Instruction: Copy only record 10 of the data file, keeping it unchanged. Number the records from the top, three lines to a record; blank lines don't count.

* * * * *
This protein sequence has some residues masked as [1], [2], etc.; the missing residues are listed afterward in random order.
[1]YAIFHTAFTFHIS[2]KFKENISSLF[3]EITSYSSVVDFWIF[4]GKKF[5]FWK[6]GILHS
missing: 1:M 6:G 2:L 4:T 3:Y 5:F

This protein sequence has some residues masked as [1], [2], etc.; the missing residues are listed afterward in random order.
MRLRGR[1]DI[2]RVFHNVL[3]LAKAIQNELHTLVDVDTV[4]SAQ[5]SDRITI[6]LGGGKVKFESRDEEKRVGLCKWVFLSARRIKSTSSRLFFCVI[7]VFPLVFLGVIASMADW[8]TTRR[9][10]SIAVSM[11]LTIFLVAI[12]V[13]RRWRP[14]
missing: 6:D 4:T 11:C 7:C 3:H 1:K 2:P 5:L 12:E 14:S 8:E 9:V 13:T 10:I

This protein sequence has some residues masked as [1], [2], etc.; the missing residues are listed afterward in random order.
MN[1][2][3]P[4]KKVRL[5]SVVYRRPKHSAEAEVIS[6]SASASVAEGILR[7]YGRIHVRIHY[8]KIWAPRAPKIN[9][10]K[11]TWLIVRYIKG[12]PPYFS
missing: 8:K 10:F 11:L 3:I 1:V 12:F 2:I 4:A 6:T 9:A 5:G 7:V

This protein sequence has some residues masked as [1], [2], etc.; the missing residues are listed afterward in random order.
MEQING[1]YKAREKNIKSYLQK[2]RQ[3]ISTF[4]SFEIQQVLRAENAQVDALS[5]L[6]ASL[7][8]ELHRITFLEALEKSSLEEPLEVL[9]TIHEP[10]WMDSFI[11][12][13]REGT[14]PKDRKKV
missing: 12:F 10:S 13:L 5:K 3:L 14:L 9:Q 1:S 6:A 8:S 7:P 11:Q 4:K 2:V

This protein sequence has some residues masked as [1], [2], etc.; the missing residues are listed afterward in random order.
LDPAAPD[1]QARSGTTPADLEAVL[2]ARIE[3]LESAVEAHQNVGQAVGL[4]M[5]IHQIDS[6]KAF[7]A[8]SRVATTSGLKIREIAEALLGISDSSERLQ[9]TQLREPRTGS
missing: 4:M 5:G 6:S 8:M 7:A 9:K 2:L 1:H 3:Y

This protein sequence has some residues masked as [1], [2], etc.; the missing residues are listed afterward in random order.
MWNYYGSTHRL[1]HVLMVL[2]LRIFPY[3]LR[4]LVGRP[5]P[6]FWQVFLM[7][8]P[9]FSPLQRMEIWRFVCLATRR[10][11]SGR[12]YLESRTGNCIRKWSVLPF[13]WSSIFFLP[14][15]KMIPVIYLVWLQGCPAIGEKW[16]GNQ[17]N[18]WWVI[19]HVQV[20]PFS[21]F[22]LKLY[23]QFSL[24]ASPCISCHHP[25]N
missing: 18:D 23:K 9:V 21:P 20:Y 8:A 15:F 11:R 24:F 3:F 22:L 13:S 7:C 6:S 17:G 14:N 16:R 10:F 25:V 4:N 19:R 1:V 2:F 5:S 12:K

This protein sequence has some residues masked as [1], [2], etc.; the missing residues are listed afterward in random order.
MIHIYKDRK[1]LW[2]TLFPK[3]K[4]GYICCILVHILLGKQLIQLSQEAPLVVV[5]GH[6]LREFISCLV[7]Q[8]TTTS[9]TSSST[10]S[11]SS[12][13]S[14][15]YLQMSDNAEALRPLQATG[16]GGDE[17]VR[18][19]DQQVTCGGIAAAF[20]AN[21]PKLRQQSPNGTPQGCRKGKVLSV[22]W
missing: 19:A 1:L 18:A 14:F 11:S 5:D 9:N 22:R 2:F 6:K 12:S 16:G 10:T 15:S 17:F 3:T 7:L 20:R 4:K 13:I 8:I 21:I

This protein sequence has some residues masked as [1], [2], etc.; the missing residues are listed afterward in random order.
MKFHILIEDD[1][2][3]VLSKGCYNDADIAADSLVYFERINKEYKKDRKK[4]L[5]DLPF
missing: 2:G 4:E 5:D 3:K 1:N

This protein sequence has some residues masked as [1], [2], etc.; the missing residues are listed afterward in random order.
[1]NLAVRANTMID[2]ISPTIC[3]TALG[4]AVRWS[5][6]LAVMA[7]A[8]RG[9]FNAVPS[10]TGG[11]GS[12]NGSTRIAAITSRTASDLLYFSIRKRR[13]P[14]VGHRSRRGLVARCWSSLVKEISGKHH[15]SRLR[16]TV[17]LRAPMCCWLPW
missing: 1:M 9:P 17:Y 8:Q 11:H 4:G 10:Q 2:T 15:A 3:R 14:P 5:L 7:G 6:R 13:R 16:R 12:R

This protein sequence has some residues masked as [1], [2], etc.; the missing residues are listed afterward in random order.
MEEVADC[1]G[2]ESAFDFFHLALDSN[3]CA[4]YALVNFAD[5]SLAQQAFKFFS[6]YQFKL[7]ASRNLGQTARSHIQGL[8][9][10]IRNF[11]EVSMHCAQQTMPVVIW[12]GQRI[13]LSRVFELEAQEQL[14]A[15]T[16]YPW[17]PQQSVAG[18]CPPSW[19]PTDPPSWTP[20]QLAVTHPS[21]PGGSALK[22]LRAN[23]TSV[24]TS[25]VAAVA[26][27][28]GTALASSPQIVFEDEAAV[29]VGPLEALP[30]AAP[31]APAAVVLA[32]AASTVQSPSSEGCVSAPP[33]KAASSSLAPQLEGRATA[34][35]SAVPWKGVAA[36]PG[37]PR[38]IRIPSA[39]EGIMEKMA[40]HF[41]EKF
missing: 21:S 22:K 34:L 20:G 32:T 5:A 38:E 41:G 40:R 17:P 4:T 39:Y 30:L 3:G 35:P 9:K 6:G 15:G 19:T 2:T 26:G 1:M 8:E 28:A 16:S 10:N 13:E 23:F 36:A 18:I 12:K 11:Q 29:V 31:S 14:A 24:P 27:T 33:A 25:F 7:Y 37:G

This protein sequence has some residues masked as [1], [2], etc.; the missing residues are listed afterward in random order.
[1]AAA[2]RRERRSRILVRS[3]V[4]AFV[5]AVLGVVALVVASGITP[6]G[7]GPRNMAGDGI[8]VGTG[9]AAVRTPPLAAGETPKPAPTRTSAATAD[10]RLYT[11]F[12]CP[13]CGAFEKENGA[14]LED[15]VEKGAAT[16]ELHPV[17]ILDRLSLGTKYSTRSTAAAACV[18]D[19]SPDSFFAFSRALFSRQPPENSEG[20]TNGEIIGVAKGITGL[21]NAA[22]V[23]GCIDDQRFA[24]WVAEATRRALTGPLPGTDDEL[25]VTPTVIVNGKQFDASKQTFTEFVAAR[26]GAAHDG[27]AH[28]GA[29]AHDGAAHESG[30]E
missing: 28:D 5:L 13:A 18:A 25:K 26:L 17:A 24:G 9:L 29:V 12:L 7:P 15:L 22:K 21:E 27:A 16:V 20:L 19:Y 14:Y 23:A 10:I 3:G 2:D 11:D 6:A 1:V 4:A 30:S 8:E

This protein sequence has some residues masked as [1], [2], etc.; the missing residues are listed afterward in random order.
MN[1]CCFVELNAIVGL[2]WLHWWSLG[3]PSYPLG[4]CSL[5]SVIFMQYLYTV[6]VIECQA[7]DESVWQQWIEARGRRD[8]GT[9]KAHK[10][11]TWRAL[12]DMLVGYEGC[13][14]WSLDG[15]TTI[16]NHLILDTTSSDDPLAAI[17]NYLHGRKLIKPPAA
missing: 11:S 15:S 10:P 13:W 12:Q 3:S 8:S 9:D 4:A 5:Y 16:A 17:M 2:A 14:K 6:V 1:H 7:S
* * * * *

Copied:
This protein sequence has some residues masked as [1], [2], etc.; the missing residues are listed afterward in random order.
MEEVADC[1]G[2]ESAFDFFHLALDSN[3]CA[4]YALVNFAD[5]SLAQQAFKFFS[6]YQFKL[7]ASRNLGQTARSHIQGL[8][9][10]IRNF[11]EVSMHCAQQTMPVVIW[12]GQRI[13]LSRVFELEAQEQL[14]A[15]T[16]YPW[17]PQQSVAG[18]CPPSW[19]PTDPPSWTP[20]QLAVTHPS[21]PGGSALK[22]LRAN[23]TSV[24]TS[25]VAAVA[26][27][28]GTALASSPQIVFEDEAAV[29]VGPLEALP[30]AAP[31]APAAVVLA[32]AASTVQSPSSEGCVSAPP[33]KAASSSLAPQLEGRATA[34][35]SAVPWKGVAA[36]PG[37]PR[38]IRIPSA[39]EGIMEKMA[40]HF[41]EKF
missing: 21:S 22:K 34:L 20:G 32:T 5:A 38:E 41:G 40:R 17:P 4:T 39:Y 30:L 3:G 35:P 9:K 6:G 15:G 19:T 2:T 26:G 1:M 8:E 28:A 16:S 10:N 13:E 23:F 36:A 18:I 12:K 11:Q 29:V 31:S 14:A 24:P 27:T 33:A 25:F 7:Y 37:G